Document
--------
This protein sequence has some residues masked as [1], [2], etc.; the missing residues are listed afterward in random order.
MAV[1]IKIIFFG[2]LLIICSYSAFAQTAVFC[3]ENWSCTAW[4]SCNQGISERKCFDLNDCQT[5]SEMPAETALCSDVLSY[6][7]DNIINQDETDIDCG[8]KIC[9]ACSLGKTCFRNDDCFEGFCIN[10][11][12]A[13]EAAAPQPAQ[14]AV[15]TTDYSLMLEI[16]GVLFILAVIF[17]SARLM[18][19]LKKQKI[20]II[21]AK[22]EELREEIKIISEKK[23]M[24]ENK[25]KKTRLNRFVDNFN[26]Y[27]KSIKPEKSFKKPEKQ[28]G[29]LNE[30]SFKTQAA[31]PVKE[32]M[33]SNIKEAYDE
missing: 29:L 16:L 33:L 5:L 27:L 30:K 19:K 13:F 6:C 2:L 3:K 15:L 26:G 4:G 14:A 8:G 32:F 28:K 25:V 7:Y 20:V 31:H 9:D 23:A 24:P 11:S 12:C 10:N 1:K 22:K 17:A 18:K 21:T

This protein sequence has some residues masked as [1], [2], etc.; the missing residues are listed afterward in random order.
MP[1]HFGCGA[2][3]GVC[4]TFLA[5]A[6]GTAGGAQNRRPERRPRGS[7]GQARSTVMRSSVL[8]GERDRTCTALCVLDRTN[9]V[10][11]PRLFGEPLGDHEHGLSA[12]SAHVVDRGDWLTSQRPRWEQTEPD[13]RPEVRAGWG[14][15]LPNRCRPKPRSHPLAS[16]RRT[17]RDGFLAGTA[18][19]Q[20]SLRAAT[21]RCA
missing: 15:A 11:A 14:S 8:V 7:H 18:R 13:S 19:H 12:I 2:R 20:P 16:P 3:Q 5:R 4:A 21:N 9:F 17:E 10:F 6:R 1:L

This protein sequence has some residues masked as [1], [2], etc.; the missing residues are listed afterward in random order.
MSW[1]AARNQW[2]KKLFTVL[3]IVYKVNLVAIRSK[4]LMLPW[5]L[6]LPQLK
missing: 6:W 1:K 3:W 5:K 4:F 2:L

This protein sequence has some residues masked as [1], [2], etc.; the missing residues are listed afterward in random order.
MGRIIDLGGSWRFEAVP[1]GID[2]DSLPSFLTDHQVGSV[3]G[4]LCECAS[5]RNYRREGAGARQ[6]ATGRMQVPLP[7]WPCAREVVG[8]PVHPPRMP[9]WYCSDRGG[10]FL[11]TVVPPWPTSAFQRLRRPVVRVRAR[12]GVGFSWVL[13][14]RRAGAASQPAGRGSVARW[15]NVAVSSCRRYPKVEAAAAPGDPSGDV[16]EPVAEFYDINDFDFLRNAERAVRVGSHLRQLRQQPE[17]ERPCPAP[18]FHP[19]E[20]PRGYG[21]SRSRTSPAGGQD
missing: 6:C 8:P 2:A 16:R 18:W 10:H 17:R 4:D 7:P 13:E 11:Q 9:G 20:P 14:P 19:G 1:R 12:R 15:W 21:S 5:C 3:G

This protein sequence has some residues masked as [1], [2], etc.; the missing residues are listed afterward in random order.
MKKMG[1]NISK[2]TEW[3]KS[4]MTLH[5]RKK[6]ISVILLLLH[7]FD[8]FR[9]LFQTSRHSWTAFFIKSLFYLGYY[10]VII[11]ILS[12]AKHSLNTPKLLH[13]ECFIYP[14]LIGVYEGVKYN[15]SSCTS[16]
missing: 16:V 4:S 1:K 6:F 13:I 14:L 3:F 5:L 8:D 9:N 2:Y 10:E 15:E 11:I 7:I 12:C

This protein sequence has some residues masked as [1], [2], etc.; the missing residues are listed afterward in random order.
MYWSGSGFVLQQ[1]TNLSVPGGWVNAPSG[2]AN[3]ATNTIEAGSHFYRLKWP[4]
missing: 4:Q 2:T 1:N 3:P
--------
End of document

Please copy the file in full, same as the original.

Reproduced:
This protein sequence has some residues masked as [1], [2], etc.; the missing residues are listed afterward in random order.
MAV[1]IKIIFFG[2]LLIICSYSAFAQTAVFC[3]ENWSCTAW[4]SCNQGISERKCFDLNDCQT[5]SEMPAETALCSDVLSY[6][7]DNIINQDETDIDCG[8]KIC[9]ACSLGKTCFRNDDCFEGFCIN[10][11][12]A[13]EAAAPQPAQ[14]AV[15]TTDYSLMLEI[16]GVLFILAVIF[17]SARLM[18][19]LKKQKI[20]II[21]AK[22]EELREEIKIISEKK[23]M[24]ENK[25]KKTRLNRFVDNFN[26]Y[27]KSIKPEKSFKKPEKQ[28]G[29]LNE[30]SFKTQAA[31]PVKE[32]M[33]SNIKEAYDE
missing: 29:L 16:L 33:L 5:L 27:L 30:K 19:K 13:F 6:C 2:L 3:K 15:L 26:G 4:G 14:A 8:G 32:F 28:K 25:V 7:Y 20:V 31:H 9:D 23:A 24:P 11:S 12:C 10:N 1:K 22:K 17:A 18:K 21:T

This protein sequence has some residues masked as [1], [2], etc.; the missing residues are listed afterward in random order.
MP[1]HFGCGA[2][3]GVC[4]TFLA[5]A[6]GTAGGAQNRRPERRPRGS[7]GQARSTVMRSSVL[8]GERDRTCTALCVLDRTN[9]V[10][11]PRLFGEPLGDHEHGLSA[12]SAHVVDRGDWLTSQRPRWEQTEPD[13]RPEVRAGWG[14][15]LPNRCRPKPRSHPLAS[16]RRT[17]RDGFLAGTA[18][19]Q[20]SLRAAT[21]RCA
missing: 15:A 11:A 14:S 8:V 7:H 18:R 13:S 19:H 12:I 2:R 20:P 16:P 3:Q 5:R 4:A 21:N 9:F 17:E 10:F 6:R 1:L

This protein sequence has some residues masked as [1], [2], etc.; the missing residues are listed afterward in random order.
MSW[1]AARNQW[2]KKLFTVL[3]IVYKVNLVAIRSK[4]LMLPW[5]L[6]LPQLK
missing: 6:W 1:K 3:W 5:K 4:F 2:L

This protein sequence has some residues masked as [1], [2], etc.; the missing residues are listed afterward in random order.
MGRIIDLGGSWRFEAVP[1]GID[2]DSLPSFLTDHQVGSV[3]G[4]LCECAS[5]RNYRREGAGARQ[6]ATGRMQVPLP[7]WPCAREVVG[8]PVHPPRMP[9]WYCSDRGG[10]FL[11]TVVPPWPTSAFQRLRRPVVRVRAR[12]GVGFSWVL[13][14]RRAGAASQPAGRGSVARW[15]NVAVSSCRRYPKVEAAAAPGDPSGDV[16]EPVAEFYDINDFDFLRNAERAVRVGSHLRQLRQQPE[17]ERPCPAP[18]FHP[19]E[20]PRGYG[21]SRSRTSPAGGQD
missing: 6:C 8:P 2:A 16:R 18:W 10:H 17:R 4:D 7:P 13:E 11:Q 9:G 20:P 14:P 19:G 1:R 12:R 15:W 21:S 5:C 3:G

This protein sequence has some residues masked as [1], [2], etc.; the missing residues are listed afterward in random order.
MKKMG[1]NISK[2]TEW[3]KS[4]MTLH[5]RKK[6]ISVILLLLH[7]FD[8]FR[9]LFQTSRHSWTAFFIKSLFYLGYY[10]VII[11]ILS[12]AKHSLNTPKLLH[13]ECFIYP[14]LIGVYEGVKYN[15]SSCTS[16]
missing: 16:V 4:S 1:K 6:F 13:I 14:L 3:F 5:L 8:D 9:N 2:Y 10:E 15:E 11:I 7:I 12:C

This protein sequence has some residues masked as [1], [2], etc.; the missing residues are listed afterward in random order.
MYWSGSGFVLQQ[1]TNLSVPGGWVNAPSG[2]AN[3]ATNTIEAGSHFYRLKWP[4]
missing: 4:Q 2:T 1:N 3:P